Big Bird needs 37 - if he can stay healthy he has the stuff and offense to do it over 2 seasons (though I think he will fall short due to injury).

For the rest of MLB over 100 wins away:

Pedro - Needs 103 more. God willing he will cruise past 300 wins sometime in 2011.

I don't know if anyone else will.

If Buehrle wins 16 games a season for the next 10 years he will be 37 years old entering 2016 and would still need 4 more seasons of 15 wins to reach 305 at the age of 41. Not likely.

ondafarm
03-07-2006, 11:29 AM
He really does. If he wins 15 games a year until he's 40, he will have 280 W's. If he wins 17 a year, he will get 306!!!!! There's a chance.

Now to be realistic, while Buehrle does have a good shot, it's not likely he will reach it. 300 games is pretty difficult, and I don't think we'll see another one, as long as there are 5-man rotations.

This is his age 27 year (27th birthday is March 23rd.) If he pitches until his 40 age year then he needs just 15 per year. 215 wins needed in 14 seasons.

According to Bill James Favorite Toy predictor Buehrle has about an 8% chance of reaching 300 wins. I've examined the assumptions behind the Favorite Toy and believe that Buehrle has more than 8 seasons left in the majors, considering he's not a power guy and has basicly never been on the DL.

Randar68
03-07-2006, 12:40 PM
In Buehrle's case, or I guess anyone for that matter, it's all dependant on how long his career lasts. If he can pitch till he's 40+ (which I can see), he's got a great chance.

For example, If Buehrle averages 17 wins a year over the next 13 years, he'd have 306 wins at about age 40. If he pitches until 42 or 43, it's only an average of about 14 wins per season to make 300.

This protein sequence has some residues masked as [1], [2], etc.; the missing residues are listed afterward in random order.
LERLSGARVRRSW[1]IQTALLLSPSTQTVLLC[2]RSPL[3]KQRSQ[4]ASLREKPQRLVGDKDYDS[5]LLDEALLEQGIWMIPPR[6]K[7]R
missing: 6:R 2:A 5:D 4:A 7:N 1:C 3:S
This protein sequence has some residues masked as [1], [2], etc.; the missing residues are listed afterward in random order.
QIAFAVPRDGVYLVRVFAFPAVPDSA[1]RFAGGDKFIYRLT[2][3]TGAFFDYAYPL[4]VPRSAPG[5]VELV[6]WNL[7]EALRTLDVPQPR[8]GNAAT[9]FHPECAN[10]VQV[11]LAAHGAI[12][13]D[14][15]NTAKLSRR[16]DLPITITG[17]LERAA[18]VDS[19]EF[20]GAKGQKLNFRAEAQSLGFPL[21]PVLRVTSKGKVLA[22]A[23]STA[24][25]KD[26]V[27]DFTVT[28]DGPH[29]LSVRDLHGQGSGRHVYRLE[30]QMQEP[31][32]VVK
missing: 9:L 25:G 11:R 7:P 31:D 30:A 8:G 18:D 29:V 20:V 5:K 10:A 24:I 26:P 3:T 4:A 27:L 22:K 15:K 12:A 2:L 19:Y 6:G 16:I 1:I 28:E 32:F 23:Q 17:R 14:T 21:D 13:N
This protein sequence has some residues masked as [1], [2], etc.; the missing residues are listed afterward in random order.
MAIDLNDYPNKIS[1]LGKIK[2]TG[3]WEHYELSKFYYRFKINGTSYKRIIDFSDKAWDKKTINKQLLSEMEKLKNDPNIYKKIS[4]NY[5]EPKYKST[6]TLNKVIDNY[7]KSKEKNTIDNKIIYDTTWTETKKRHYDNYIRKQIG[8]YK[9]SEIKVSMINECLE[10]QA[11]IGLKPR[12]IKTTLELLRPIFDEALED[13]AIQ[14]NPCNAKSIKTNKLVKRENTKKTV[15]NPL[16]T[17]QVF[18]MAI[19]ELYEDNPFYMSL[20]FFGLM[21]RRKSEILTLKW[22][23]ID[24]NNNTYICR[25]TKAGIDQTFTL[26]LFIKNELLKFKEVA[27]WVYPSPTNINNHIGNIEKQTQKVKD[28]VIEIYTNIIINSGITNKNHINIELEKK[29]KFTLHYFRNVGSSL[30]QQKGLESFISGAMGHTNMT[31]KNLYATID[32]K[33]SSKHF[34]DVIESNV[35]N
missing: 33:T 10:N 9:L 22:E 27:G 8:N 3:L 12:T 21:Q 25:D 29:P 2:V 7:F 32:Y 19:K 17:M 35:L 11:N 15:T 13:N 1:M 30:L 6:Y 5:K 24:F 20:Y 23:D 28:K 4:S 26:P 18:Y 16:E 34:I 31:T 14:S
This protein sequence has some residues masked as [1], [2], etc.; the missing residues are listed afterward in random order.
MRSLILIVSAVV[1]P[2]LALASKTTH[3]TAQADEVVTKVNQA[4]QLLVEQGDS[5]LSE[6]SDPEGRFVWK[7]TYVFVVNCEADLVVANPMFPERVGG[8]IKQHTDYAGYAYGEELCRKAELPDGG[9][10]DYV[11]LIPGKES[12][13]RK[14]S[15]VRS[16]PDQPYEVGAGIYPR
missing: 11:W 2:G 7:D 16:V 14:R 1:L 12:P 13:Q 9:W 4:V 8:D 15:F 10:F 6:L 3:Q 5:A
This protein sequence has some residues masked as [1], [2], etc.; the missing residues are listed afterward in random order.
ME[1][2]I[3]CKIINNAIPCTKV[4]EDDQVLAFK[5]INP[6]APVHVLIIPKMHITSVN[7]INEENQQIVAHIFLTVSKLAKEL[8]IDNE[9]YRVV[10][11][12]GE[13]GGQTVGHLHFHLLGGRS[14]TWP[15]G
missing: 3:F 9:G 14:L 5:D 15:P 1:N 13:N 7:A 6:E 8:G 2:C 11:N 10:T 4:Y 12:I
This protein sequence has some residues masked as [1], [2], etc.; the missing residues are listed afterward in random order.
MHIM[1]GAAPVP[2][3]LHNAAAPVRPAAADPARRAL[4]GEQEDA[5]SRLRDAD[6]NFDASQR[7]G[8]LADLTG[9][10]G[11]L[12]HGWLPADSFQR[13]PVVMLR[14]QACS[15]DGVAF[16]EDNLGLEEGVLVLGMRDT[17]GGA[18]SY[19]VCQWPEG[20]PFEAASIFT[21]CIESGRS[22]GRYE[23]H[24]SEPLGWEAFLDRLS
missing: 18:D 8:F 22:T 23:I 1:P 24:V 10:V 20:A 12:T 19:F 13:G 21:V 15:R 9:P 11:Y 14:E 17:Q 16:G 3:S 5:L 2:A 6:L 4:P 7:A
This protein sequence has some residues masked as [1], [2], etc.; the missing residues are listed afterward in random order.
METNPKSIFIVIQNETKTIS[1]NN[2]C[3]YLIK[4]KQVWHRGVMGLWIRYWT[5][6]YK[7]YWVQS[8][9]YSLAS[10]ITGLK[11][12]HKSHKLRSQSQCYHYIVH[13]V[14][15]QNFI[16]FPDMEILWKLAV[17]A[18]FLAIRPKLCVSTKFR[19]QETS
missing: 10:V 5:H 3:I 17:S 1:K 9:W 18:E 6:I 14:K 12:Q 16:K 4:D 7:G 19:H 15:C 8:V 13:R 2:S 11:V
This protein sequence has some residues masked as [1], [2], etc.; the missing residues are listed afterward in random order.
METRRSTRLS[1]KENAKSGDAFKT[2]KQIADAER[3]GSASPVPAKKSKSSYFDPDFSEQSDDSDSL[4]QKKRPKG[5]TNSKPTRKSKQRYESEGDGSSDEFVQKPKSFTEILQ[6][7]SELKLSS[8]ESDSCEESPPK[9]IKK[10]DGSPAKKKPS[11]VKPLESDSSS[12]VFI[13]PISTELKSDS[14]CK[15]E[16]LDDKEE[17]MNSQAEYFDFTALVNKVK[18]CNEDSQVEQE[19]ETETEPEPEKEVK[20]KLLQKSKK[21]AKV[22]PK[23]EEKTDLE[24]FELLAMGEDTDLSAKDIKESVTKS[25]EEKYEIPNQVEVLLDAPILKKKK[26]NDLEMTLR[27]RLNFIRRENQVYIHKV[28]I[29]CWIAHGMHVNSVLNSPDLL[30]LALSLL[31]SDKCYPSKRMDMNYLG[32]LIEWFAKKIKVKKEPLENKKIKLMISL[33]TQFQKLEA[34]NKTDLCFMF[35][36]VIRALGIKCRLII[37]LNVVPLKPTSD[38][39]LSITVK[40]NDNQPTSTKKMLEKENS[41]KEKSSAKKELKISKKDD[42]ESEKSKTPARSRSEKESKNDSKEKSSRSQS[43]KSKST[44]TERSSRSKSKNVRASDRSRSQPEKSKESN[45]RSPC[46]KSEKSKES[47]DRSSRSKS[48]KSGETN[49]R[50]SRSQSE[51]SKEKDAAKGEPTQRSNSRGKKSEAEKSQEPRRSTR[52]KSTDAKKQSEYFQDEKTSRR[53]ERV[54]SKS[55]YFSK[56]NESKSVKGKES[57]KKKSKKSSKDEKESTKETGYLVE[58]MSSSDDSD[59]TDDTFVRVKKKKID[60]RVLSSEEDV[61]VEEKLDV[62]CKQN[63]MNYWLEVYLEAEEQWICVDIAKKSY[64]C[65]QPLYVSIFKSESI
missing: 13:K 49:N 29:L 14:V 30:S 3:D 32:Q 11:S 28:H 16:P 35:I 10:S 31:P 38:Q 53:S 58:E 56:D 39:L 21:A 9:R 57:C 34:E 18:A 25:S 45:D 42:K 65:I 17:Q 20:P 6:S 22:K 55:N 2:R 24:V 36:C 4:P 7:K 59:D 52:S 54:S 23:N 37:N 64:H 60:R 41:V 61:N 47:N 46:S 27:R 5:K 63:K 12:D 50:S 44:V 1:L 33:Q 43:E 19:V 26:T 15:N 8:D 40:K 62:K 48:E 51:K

It's doable, but he has to have health along with longevity.

areilly
03-07-2006, 01:06 PM
I think if they can stick it out long enough and be fortunate enough to not be backed by loser teams, both CC Sabathia and Dontrelle Willis have excellent chances.

PaulDrake
03-07-2006, 01:17 PM
The extra wear and tear also shortened their careers. Not many pitchers in those days pitched into their 40's or even late 30's. Overall, I think it's a wash. Hall of Famers Gaylord Perry, Don Sutton, Warren Spahn, Steve Carlton, Tom Seaver and Early Wynn all won 300 or more games. Additionally they were all logging 200+ innings into their late 30s and beyond. Warren Spahn went 23-7 with the Milwaukee Braves at age 41 while pitching 259 innings. Robin Roberts averaged a staggering 323 innings a year from 1950-1955 and still managed to last until age 39. He too is in the Hall of Fame. Bert Blyleven, Jim Kaat and Tommy John had long careers. Mickey Lolich actually pitched 376 innings in 1971, starting 45 games and completing 29 of them. His arm hurt so bad he pitched 300 or more innings from 1972-1974. It's always dicey comparing athletes from different eras in any sport. I think it's safe to say that pitchers in previous generations were a lot more durable than today's ML pitchers.